That evening we met our group and had a pow wow with our Apumayo local guide, Yaiber the magnificent.

DAY ONE:

One thing I want to highlight is that when you book your flights, always allow a buffer day. Due to storms in Texas and somewhere in Canada, a few women had delayed, missed or cancel flights and worst of all delayed AND lost luggage. We emphasize the dire need to pack your necessities in a carry on and check in the rest because you just never know. Thankfully all women arrived safely just before we boarded transportation for day one.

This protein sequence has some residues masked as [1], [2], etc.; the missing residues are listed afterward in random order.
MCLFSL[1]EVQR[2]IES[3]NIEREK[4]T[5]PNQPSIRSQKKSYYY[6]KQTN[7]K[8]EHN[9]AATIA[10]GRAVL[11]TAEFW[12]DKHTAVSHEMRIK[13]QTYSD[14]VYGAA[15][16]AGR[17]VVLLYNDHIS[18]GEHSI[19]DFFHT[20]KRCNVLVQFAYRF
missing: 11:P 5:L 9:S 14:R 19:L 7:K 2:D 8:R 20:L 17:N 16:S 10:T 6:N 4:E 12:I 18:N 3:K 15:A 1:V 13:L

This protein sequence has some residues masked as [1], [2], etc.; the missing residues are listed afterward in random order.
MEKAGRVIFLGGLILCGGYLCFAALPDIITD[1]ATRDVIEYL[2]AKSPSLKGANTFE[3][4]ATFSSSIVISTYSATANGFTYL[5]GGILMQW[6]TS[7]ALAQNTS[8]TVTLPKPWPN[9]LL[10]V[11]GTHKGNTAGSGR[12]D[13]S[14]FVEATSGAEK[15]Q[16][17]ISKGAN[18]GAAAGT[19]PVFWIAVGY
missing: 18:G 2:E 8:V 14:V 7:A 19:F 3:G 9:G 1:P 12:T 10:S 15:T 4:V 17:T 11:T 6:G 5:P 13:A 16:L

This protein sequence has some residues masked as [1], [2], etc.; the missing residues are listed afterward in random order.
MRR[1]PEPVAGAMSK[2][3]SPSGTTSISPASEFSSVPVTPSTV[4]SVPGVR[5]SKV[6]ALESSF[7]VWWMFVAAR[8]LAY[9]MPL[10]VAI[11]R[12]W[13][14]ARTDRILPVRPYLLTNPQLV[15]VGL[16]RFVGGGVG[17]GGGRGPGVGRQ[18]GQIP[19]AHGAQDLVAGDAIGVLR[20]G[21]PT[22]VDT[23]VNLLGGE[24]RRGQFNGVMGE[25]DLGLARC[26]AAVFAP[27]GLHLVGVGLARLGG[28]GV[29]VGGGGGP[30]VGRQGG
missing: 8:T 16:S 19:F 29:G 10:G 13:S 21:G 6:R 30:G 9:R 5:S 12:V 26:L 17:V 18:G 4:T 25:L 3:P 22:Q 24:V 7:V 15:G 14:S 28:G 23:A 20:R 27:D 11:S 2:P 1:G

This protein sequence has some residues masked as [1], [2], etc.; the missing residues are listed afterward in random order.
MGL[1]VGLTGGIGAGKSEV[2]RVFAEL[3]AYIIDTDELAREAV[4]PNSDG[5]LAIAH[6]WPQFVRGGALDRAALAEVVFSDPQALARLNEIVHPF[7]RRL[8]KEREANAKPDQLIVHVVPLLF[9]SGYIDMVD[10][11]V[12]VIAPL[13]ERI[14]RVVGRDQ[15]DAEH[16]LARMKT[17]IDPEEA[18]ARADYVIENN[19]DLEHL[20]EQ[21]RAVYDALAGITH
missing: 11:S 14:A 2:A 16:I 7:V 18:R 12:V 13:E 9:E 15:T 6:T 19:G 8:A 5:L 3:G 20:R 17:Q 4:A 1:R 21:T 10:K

We departed Cusco at 9:00am and drove 45 minutes in our private transportation toward Pisac archaeological site and market. On the way we stopped at Awancancha a Llama Project. There we were able to learn about, see and feed the Llamas, Vincunas and Guanacos. At the end of the feeding area there were women weaving patterns for tapestry they would sell. The patterns were all memorized when they were children and now their small children were watching their mothers and the trade is passed down. These women wore intricate hand woven outfits and hats that represented the region they were from, something we were able to witness everyday. In the same area we were taught a few things: 1. How they use flower, plants and vegetables to naturally dye yarn. 2. Over 4,000 varieties of native potatoes grow in the Andean highlands of Peru because they are well adapted to the harsh conditions that prevail in the high Andes. 3. Today, farmers along the Peruvian coast, highlands and jungle grow more than 55 varieties of corn, more than anywhere else on Earth corn, and you can just about find it in any color including yellow, purple, white and black.